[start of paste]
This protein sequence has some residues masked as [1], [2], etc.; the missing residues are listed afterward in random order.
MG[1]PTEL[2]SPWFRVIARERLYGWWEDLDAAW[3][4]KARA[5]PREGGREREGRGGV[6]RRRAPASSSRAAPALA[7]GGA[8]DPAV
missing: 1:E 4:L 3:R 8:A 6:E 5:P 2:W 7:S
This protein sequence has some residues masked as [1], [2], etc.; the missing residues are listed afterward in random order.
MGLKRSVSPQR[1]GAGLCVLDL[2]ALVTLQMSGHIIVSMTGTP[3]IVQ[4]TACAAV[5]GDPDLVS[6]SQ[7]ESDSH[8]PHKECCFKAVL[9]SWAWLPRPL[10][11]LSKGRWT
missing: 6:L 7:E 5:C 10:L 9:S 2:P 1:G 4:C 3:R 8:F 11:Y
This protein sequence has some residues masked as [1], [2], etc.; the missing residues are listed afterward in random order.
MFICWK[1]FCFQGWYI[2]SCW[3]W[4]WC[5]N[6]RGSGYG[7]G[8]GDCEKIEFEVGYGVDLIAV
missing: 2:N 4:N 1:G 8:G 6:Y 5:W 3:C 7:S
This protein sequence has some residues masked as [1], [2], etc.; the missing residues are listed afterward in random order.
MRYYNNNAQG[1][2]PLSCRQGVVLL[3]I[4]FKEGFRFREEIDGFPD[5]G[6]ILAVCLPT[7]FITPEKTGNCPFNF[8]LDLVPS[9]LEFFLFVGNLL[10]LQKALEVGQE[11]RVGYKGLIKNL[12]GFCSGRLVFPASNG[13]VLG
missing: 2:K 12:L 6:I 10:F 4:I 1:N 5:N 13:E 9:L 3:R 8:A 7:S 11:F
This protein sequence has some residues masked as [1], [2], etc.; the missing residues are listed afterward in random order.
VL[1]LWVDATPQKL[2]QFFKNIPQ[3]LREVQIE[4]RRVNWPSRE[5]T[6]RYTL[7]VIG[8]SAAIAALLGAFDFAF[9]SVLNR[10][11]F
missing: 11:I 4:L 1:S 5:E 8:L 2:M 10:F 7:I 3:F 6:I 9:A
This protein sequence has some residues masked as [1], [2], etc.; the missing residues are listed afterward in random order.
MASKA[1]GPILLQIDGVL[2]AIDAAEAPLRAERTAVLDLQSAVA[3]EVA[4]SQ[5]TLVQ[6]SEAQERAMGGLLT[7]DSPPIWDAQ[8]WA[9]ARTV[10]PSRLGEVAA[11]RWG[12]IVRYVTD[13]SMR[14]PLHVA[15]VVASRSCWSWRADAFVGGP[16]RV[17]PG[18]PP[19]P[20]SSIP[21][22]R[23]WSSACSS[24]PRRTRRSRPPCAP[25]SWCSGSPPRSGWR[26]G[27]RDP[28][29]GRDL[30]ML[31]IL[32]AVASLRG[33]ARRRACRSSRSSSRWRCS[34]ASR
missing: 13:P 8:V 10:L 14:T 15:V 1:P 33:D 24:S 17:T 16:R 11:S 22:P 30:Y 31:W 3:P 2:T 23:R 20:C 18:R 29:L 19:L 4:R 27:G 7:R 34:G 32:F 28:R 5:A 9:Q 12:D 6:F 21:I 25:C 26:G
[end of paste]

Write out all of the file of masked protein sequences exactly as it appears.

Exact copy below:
This protein sequence has some residues masked as [1], [2], etc.; the missing residues are listed afterward in random order.
MG[1]PTEL[2]SPWFRVIARERLYGWWEDLDAAW[3][4]KARA[5]PREGGREREGRGGV[6]RRRAPASSSRAAPALA[7]GGA[8]DPAV
missing: 1:E 4:L 3:R 8:A 6:E 5:P 2:W 7:S
This protein sequence has some residues masked as [1], [2], etc.; the missing residues are listed afterward in random order.
MGLKRSVSPQR[1]GAGLCVLDL[2]ALVTLQMSGHIIVSMTGTP[3]IVQ[4]TACAAV[5]GDPDLVS[6]SQ[7]ESDSH[8]PHKECCFKAVL[9]SWAWLPRPL[10][11]LSKGRWT
missing: 6:L 7:E 5:C 10:L 9:S 2:P 1:G 4:C 3:R 8:F 11:Y
This protein sequence has some residues masked as [1], [2], etc.; the missing residues are listed afterward in random order.
MFICWK[1]FCFQGWYI[2]SCW[3]W[4]WC[5]N[6]RGSGYG[7]G[8]GDCEKIEFEVGYGVDLIAV
missing: 2:N 4:N 1:G 8:G 6:Y 5:W 3:C 7:S
This protein sequence has some residues masked as [1], [2], etc.; the missing residues are listed afterward in random order.
MRYYNNNAQG[1][2]PLSCRQGVVLL[3]I[4]FKEGFRFREEIDGFPD[5]G[6]ILAVCLPT[7]FITPEKTGNCPFNF[8]LDLVPS[9]LEFFLFVGNLL[10]LQKALEVGQE[11]RVGYKGLIKNL[12]GFCSGRLVFPASNG[13]VLG
missing: 2:K 12:L 6:I 10:F 4:I 1:N 5:N 13:E 9:L 3:R 8:A 7:S 11:F
This protein sequence has some residues masked as [1], [2], etc.; the missing residues are listed afterward in random order.
VL[1]LWVDATPQKL[2]QFFKNIPQ[3]LREVQIE[4]RRVNWPSRE[5]T[6]RYTL[7]VIG[8]SAAIAALLGAFDFAF[9]SVLNR[10][11]F
missing: 11:I 4:L 1:S 5:E 8:L 2:M 10:F 7:I 3:F 6:I 9:A
This protein sequence has some residues masked as [1], [2], etc.; the missing residues are listed afterward in random order.
MASKA[1]GPILLQIDGVL[2]AIDAAEAPLRAERTAVLDLQSAVA[3]EVA[4]SQ[5]TLVQ[6]SEAQERAMGGLLT[7]DSPPIWDAQ[8]WA[9]ARTV[10]PSRLGEVAA[11]RWG[12]IVRYVTD[13]SMR[14]PLHVA[15]VVASRSCWSWRADAFVGGP[16]RV[17]PG[18]PP[19]P[20]SSIP[21][22]R[23]WSSACSS[24]PRRTRRSRPPCAP[25]SWCSGSPPRSGWR[26]G[27]RDP[28][29]GRDL[30]ML[31]IL[32]AVASLRG[33]ARRRACRSSRSSSRWRCS[34]ASR
missing: 13:P 8:V 10:L 14:T 15:V 1:P 33:D 24:S 17:T 16:R 11:S 22:P 30:Y 31:W 3:P 2:T 23:R 20:C 18:R 29:L 19:L 4:R 27:G 7:R 34:G 32:F 28:R 5:A 9:Q 12:D 6:F 21:I 25:C 26:G